Tom Keefe

Spirited Communication

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I’m Taking the NaNoWriMo Challenge

The time seems right for me to make a big push to begin the novel that I have been s-l-o-w-l-y developing over the years.

Starting tomorrow, I’m committed to the NaNoWriMo challenge of putting at least 2,000 words per day in my laptop until I reach the 50,000 word mark—or my novel first rough draft comes to a comfortable end.

To make time, social media and TV are going to be scaled WAY back. Expect long delays in any response to a message.

Wish me good writing!

I’ll occasionally update you on my progress.

‘Hacksaw Ridge’ Movie Quotes Ring True After the Florida School Shooting

Maybe it was weird for me to choose last night of all nights to finally watch the award-winning, but extremely violent movie, “Hacksaw Ridge.” But in the wake of the news of yet another tragic school shooting in Florida, two quotes from the movie almost shouted at me as I heard them.

In peace, sons bury their fathers. In war, fathers bury their sons. — Company B Soldier: [Quoting the Greek historian Herodotus]

No one who hears of the shooting rampage yesterday by 19-year-old Nikolas Cruz should brush off the assertion that we are, indeed, at war. We are at war against violence, untreated mental illness and the weapons that make it so easy to exact carnage on dozens of innocent lives.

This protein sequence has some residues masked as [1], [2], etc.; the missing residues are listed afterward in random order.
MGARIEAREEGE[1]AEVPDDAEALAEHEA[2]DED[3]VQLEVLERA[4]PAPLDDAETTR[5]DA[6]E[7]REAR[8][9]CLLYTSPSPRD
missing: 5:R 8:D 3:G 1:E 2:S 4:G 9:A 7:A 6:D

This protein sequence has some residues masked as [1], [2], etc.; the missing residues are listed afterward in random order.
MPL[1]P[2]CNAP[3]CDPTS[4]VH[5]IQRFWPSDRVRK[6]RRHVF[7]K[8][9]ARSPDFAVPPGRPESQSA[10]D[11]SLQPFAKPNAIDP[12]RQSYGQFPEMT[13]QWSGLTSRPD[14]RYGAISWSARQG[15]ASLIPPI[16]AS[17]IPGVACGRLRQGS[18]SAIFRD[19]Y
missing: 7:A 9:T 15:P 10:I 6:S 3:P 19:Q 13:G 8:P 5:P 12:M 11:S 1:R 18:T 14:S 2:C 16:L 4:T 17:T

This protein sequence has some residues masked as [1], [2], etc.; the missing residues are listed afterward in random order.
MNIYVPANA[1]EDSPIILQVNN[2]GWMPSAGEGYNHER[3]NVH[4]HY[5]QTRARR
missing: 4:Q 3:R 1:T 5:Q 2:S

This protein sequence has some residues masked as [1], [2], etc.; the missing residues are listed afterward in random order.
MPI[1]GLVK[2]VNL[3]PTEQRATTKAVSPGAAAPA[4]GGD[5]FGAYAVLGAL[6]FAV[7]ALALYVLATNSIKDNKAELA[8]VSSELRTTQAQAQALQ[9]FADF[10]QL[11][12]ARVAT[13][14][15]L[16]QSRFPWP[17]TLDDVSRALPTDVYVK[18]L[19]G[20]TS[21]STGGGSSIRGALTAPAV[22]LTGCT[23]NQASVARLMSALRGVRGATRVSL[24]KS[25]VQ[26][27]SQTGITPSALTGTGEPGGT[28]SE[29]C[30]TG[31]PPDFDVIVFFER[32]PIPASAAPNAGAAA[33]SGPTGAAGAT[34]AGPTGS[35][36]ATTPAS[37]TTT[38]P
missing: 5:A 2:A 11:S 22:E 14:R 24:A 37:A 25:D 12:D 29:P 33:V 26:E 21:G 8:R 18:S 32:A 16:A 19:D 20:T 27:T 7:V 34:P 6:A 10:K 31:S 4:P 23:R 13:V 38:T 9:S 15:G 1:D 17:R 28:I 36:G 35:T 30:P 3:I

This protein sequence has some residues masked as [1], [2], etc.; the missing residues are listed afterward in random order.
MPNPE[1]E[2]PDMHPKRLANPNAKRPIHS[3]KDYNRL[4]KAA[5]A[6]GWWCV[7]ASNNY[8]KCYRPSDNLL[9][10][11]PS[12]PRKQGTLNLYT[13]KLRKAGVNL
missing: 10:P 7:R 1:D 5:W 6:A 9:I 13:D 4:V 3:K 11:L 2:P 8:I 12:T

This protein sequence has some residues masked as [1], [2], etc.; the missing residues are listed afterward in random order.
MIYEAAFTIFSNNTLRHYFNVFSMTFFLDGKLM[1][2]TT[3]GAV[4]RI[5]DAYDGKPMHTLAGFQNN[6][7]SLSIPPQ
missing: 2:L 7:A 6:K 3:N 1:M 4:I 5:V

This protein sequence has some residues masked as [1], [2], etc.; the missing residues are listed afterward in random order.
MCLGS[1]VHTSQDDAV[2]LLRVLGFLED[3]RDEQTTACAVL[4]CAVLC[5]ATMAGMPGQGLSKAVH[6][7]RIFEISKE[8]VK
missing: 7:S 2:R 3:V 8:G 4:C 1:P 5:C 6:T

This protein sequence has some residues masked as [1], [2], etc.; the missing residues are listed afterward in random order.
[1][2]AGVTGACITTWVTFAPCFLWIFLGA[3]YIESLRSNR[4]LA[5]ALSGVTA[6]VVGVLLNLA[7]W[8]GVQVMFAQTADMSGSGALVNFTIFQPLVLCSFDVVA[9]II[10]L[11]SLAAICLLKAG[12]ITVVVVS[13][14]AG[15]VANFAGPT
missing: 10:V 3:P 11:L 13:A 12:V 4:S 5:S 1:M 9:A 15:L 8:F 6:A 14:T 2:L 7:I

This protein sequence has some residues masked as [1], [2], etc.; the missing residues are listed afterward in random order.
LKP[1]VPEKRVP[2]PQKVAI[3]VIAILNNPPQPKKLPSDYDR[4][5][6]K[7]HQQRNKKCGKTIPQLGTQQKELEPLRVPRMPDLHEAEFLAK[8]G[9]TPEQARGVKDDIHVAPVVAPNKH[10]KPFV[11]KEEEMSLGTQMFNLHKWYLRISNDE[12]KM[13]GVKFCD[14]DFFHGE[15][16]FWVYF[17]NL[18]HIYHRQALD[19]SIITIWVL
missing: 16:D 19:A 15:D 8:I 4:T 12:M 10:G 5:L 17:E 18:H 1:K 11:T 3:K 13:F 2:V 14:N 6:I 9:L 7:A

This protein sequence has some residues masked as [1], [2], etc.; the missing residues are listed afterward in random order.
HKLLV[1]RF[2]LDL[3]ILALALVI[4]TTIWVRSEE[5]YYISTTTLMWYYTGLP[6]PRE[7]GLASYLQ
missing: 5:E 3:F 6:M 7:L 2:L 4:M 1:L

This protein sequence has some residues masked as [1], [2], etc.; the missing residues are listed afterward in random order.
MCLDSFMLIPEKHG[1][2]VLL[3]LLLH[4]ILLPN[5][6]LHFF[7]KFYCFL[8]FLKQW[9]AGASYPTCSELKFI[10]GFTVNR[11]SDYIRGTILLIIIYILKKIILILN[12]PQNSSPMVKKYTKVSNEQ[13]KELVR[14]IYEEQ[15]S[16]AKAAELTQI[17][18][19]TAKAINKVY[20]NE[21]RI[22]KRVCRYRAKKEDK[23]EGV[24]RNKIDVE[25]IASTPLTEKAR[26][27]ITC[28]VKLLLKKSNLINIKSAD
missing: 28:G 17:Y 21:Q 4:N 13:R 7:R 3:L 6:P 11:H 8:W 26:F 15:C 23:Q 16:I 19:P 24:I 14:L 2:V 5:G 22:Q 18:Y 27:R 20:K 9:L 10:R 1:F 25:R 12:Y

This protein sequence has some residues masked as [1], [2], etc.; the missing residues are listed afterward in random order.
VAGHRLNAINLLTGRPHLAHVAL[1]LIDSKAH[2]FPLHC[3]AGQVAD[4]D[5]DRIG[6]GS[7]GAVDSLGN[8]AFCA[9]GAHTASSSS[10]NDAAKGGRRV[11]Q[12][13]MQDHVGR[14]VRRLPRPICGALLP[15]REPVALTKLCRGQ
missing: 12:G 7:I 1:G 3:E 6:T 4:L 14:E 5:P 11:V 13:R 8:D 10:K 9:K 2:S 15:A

The Associated Press reported that Cruz, an “orphaned 19-year-old with a troubled past and his own AR-15 rifle was charged with 17 counts of premeditated murder Thursday morning following the deadliest school shooting in the U.S. in five years.”

I’m not anti-gun ownership by licensed, trained and responsible citizens. At least I support ownership of handguns and hunting rifles. But I do not support the sale and availability of semi-automatic rifles. To anyone who wants to state that criminals will continue to find ways to purchase semi-automatic weapons, I can only point out that Cruz reportedly purchased his AR-15 rifle legally. It HAS to be harder than that!

Violence is the evil that we must fight. Yes, “Hacksaw Ridge” included graphic violence that was difficult to watch and hear. It wasn’t easier this morning to hear the stories of two high school children who witnessed the Florida school shootings up-close and personal.